Nursing Mothers: Systemically administered corticosteroids appear in human milk and could suppress growth, interfere with endogenous corticosteroid production, or cause other untoward effects. It is not known whether topical administration of corticosteroids could result in sufficient systemic absorption to produce detectable quantities in human milk. Because many drugs are excreted in human milk, caution should be exercised when betamethasone dipropionate lotion (augmented) is administered to a nursing woman.
Pediatric Use: Use of betamethasone dipropionate lotion (augmented) in pediatric patients 12 years of age and younger is not recommended. (See CLINICAL PHARMACOLOGY and ADVERSE REACTIONS sections.) Pediatric patients may demonstrate greater susceptibility to topical corticosteroid-induced HPA axis suppression and Cushing's syndrome than mature patients because of a larger skin surface area to body weight ratio. Hypothalamic-pituitary-adrenal (HPA) axis suppression, Cushing's syndrome, and intracranial hypertension have been reported in children receiving topical corticosteroids. Manifestations of adrenal suppression in children include linear growth retardation, delayed weight gain, low plasma cortisol levels and absence of response to ACTH stimulation. Manifestations of intracranial hypertension include bulging fontanelles, headaches, and bilateral papilledema. Chronic corticosteroid therapy may interfere with the growth and development of children.
Geriatric Use: Seven clinical studies of betamethasone dipropionate lotion (augmented) evaluated 407 subjects or which 56 subjects were 65 years of age and over and 9 subjects were 75 years of age and over. No overall differences in safety or effectiveness were observed in these clinical studies between geriatric subjects and younger subjects. There was a numerical difference for application site reactions (most frequently reported events were burning and stinging) which occurred in 15% (10/65) of geriatric subjects and 11% (38/342) of subjects less than 65 years of age. Other reported clinical experience has not identified differences in responses between the elderly and younger patients. However, greater sensitivity of some older individuals cannot be ruled out.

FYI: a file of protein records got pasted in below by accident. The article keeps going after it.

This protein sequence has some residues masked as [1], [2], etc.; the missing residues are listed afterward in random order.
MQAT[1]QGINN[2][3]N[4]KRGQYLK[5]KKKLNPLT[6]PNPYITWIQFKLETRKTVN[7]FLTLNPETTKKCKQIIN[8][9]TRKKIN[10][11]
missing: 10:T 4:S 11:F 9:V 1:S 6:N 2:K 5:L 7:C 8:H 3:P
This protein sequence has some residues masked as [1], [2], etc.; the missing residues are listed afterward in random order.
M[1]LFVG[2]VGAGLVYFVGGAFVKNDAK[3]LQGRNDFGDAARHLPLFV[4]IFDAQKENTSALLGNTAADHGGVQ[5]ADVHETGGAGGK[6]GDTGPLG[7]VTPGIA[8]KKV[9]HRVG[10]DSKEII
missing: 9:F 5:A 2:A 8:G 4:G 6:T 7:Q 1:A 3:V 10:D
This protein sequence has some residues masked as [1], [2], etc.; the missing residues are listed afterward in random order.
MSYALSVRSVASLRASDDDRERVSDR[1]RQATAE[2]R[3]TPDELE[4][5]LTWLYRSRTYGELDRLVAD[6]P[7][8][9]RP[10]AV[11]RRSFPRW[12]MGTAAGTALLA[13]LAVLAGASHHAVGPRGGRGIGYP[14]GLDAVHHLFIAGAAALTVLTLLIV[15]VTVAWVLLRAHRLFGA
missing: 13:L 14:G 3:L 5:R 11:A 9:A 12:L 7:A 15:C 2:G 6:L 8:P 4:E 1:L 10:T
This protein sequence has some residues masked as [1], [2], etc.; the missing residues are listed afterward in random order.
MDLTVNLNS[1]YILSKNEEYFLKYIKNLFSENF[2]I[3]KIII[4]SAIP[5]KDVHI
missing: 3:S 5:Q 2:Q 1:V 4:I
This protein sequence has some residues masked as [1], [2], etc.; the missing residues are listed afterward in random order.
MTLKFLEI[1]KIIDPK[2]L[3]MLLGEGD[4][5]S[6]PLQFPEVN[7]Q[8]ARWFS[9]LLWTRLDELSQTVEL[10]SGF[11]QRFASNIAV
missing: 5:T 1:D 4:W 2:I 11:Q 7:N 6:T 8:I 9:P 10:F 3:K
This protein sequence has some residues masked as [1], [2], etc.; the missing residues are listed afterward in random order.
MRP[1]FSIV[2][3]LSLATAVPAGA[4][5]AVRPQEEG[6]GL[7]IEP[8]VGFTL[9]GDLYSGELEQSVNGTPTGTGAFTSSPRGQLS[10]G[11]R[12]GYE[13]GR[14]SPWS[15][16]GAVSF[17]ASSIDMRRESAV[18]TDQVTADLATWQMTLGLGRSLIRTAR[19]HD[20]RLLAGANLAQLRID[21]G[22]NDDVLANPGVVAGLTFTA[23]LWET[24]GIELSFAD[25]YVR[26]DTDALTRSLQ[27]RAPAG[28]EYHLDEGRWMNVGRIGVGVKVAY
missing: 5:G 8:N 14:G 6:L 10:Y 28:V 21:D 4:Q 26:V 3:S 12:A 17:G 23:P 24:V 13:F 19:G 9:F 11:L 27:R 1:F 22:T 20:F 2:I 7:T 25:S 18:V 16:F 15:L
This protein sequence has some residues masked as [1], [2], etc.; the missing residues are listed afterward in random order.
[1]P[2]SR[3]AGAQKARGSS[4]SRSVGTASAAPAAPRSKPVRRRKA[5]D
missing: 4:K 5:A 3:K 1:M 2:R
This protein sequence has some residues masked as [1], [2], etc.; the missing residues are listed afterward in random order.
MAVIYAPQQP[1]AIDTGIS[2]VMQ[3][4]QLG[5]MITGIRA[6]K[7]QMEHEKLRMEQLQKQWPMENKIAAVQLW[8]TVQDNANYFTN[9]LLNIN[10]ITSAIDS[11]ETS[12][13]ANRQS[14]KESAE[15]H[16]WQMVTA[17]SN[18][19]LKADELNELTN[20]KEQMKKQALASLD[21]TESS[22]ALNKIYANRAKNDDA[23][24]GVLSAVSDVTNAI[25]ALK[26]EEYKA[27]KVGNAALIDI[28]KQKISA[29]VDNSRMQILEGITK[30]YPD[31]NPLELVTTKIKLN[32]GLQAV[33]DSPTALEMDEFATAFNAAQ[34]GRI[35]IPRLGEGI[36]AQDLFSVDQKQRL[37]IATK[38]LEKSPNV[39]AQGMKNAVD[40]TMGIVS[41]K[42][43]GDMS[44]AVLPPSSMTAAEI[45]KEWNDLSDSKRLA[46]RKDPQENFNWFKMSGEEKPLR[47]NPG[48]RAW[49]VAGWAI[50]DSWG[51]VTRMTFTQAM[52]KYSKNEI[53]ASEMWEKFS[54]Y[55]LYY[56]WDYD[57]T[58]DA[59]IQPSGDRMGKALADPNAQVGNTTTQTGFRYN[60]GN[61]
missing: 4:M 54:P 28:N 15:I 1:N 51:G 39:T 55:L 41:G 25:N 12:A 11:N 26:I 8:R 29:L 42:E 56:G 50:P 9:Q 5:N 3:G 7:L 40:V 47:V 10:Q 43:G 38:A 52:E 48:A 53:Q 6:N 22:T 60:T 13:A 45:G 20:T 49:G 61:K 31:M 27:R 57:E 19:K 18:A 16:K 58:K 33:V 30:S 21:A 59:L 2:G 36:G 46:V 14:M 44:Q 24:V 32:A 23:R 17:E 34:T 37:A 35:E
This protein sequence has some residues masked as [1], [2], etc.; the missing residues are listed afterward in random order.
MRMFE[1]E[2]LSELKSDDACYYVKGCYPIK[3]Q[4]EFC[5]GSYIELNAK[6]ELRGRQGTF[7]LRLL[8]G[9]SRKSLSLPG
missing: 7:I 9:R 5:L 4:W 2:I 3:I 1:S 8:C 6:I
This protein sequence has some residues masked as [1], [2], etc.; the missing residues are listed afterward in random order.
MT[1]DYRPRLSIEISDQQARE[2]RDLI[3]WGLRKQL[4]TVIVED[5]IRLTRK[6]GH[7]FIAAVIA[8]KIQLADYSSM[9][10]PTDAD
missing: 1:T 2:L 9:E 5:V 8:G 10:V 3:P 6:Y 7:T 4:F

The local adverse reactions which were reported with betamethasone dipropionate lotion (augmented) during controlled clinical trials were as follows: erythema, folliculitis, pruritus and vesiculation each occurring in less than 1% of patients.
The following additional local adverse reactions have been reported with topical corticosteroids, and they may occur more frequently with the use of occlusive dressings and higher potency corticosteroids. These reactions are listed in an approximately decreasing order of occurrence: burning, itching, irritation, dryness, folliculitis, hypertrichosis, acneiform eruptions, hypopigmentation, perioral dermatitis, allergic contact dermatitis, secondary infection, skin atrophy, striae and miliaria. Systemic absorption of topical corticosteroids has produced reversible hypothalamic-pituitary-adrenal (HPA) axis suppression, manifestations of Cushing's syndrome, hyperglycemia, and glucosuria in some patients.
Topically applied betamethasone dipropionate lotion (augmented) can be absorbed in sufficient amounts to produce systemic effects (See PRECAUTIONS).
Apply a few drops of betamethasone dipropionate lotion (augmented) to the affected skin once or twice daily and massage lightly until the lotion disappears. Betamethasone dipropionate lotion (augmented) is a super-high potency topical corticosteroid. Treatment with betamethasone dipropionate lotion (augmented) should be limited to two weeks, and amounts greater than 50 mL per week should not be used. As with other highly active corticosteroids, therapy should be discontinued when control is achieved. If no improvement is seen within 2 weeks, reassessment of diagnosis may be necessary.
Betamethasone dipropionate lotion (augmented) should not be used with occlusive dressings. Betamethasone dipropionate lotion (augmented) should not be applied to the diaper area if the patient requires diapers or plastic pants as these garments may constitute occlusive dressing.
Betamethasone Dipropionate Lotion USP 0.05% (Augmented) is supplied as follows:
Store at 25°C (77°F); excursions permitted to 15°-30°C (59°-86°F)[see USP Controlled Room Temperature].
E. FOUGERA & CO.
a division of Altana Inc.
MELVILLE, NEW YORK 11747